EU Candidate Report Slams Turkish Rights Record

ANKARA (Reuters)–The European Commission on Wednesday said Turkey’s human rights and political standards fell short of benchmarks needed to begin talks on joining the European Union.

The commission’s report–summarized in a statement from the union’s representation in Ankara–shows it sees little progress since it put Turkey’s membership bid on hold late last year–citing very similar concerns.

"The assessment of Turkey’s ability to meet the Copenhagen political criteria highlights several anomalies in the functioning of public authorities–in respect of human rights and protection of minorities," the written statement said.

The assessment of Turkey was one of 12 reports the European Commission adopted on Wednesday examining the progress made by candidate countries for membership.

The report criticized the power wielded by Turkey’s military and Ankara’s attitude toward its estimated 10 million Kurdish citizens–many of whom live in the strife-torn southeast.

"The report…also stresses the importance of a civilian solution to the situation in southeastern Turkey since many of the violations of civil and political rights are connected with this issue," the statement said.

The Turkish foreign ministry urged the commission to re-evaluate its assessment.

"The placing of various unfounded claims and assertions in the political evaluation of Turkey constitutes a false feature of the report. It is clear the EU commission needs to evaluate Turkey more carefully," a foreign ministry statement said.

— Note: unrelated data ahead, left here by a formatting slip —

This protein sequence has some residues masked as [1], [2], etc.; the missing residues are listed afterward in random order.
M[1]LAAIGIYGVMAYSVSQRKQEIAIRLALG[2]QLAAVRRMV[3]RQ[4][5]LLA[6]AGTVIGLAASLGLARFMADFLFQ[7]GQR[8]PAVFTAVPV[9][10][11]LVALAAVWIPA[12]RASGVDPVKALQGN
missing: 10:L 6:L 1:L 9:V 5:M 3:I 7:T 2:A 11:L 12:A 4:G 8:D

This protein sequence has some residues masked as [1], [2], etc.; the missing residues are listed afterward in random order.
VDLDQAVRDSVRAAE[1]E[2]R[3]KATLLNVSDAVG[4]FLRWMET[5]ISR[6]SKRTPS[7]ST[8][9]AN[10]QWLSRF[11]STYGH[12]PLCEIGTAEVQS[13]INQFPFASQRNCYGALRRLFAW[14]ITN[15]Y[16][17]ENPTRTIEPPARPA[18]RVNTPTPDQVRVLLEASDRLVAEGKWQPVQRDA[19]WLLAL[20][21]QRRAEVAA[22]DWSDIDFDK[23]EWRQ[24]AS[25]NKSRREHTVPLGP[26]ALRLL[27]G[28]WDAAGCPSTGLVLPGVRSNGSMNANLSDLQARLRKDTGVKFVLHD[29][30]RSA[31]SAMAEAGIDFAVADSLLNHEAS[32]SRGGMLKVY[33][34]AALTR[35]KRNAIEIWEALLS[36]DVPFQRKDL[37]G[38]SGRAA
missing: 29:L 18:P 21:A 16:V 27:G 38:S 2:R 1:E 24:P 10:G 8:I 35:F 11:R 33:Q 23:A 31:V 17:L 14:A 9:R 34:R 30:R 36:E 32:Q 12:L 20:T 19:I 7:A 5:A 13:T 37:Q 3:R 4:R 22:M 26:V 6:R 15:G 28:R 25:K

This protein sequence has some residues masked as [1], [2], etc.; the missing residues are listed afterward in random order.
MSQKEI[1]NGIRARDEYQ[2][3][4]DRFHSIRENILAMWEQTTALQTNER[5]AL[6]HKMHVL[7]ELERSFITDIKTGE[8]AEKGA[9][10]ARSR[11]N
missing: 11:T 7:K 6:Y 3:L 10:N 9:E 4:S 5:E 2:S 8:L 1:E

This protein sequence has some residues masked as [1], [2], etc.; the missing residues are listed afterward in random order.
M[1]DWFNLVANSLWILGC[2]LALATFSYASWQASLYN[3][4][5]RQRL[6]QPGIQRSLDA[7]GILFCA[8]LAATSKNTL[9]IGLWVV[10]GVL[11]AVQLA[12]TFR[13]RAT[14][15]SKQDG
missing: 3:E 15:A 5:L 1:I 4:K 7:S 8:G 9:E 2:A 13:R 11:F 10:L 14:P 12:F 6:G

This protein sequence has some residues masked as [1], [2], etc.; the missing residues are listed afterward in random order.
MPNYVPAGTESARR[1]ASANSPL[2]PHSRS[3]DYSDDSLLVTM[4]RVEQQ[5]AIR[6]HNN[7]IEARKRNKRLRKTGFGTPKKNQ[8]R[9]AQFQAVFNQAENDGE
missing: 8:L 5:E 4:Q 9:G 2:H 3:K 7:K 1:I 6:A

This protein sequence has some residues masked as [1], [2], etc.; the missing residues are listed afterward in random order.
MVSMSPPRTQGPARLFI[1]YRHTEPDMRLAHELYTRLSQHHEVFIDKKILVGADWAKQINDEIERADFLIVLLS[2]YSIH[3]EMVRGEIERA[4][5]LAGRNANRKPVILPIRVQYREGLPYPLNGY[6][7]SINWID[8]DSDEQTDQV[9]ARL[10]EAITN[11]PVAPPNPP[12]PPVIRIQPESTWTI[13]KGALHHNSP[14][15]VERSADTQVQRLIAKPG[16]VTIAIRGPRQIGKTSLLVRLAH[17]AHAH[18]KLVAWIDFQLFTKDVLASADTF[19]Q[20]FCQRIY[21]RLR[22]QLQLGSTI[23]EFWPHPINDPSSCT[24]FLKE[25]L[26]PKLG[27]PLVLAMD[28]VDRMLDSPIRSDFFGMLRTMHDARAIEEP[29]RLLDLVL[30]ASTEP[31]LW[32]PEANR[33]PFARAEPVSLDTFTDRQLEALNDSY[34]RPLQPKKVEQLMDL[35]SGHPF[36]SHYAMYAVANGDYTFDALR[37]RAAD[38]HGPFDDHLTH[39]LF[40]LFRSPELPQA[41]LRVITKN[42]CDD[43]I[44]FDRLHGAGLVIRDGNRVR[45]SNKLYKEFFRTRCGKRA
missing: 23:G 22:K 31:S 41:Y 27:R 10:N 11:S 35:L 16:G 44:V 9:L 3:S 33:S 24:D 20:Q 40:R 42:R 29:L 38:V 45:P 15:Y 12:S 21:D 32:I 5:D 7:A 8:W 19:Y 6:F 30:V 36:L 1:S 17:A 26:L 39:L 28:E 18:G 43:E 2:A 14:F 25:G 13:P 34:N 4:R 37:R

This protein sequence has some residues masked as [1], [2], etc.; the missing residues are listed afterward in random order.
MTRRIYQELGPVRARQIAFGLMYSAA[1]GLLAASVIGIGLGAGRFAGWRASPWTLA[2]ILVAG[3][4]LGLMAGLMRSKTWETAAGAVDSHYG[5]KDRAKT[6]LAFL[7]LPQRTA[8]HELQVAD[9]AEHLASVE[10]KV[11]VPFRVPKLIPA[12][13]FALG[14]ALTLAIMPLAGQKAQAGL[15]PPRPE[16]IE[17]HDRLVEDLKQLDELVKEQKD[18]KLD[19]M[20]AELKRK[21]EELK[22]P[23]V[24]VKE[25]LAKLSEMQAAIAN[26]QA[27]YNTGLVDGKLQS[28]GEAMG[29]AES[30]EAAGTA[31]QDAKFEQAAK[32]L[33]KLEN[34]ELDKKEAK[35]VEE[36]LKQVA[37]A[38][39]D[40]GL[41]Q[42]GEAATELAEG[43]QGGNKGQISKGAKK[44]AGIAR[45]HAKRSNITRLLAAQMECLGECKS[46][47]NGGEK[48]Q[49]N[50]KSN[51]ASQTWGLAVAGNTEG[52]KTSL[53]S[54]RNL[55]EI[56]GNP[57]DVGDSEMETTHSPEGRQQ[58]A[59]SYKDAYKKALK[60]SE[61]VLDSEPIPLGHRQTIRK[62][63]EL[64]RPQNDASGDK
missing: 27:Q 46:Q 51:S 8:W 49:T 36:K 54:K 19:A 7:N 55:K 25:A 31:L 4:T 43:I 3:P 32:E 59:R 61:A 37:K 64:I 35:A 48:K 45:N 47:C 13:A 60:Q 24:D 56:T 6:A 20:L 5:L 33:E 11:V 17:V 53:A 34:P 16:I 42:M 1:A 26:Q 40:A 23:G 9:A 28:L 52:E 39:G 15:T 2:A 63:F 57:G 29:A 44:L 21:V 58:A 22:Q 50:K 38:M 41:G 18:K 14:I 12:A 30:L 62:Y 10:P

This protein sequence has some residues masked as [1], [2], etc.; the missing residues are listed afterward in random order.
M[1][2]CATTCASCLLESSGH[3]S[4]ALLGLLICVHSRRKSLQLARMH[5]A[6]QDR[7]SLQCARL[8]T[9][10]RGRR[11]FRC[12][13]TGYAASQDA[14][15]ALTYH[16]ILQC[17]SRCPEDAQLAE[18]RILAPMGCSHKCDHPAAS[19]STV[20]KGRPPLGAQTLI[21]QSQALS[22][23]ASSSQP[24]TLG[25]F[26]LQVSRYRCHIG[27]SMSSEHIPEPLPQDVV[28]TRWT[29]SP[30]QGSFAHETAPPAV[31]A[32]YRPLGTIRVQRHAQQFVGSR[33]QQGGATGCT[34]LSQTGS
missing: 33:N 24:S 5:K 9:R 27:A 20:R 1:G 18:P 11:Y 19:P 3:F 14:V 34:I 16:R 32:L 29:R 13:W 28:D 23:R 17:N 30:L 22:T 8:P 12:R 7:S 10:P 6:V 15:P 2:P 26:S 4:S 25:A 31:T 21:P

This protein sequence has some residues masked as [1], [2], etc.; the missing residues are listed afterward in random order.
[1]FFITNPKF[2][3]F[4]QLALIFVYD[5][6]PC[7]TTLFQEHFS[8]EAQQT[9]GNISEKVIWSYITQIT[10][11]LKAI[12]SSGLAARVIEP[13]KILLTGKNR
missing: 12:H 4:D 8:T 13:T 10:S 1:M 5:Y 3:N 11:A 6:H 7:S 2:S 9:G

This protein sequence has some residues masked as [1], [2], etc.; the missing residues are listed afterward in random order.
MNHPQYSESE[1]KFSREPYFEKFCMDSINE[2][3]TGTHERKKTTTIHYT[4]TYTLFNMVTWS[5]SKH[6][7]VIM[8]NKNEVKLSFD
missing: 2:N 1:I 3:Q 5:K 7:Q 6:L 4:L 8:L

The report said Turkey’s economy was relatively healthy and showed "most of the hallmarks of a market economy–including a dynamic private sector and liberal trade rules."

It also said Turkey had succeeded in harmonizing its laws with the union’s in terms of a customs deal signed in 1996.

The bloc froze Turkey’s long-standing membership bid last December at a summit in Luxembourg. Ankara then reacted with fury–freezing talks on sensitive issues such as the southeast and the divided island of Cyprus.

Turkey accused the largely Christian bloc of bias because Turkey is a Moslem but officially secular state. Ties improved slightly in June when an EU summit in Cardiff ordered the commission to produce a report judging Turkey by the same standards as 11 other would-be members.

"The commission’s recognition of Turkey as one of the 12 candidates constitutes a new basis for our relations," the Turkish foreign ministry statement said.

Further souring Turkey’s relations with the bloc are a number of territorial disputes with EU member Greece.

"The report underlines the importance of good neighborly relations," the statement said.

Turkey has also been at odds with southern neighbor Syria over water-sharing and alleged Syrian support for Kurds. Syria last month agreed not to back Kurdish fighters.

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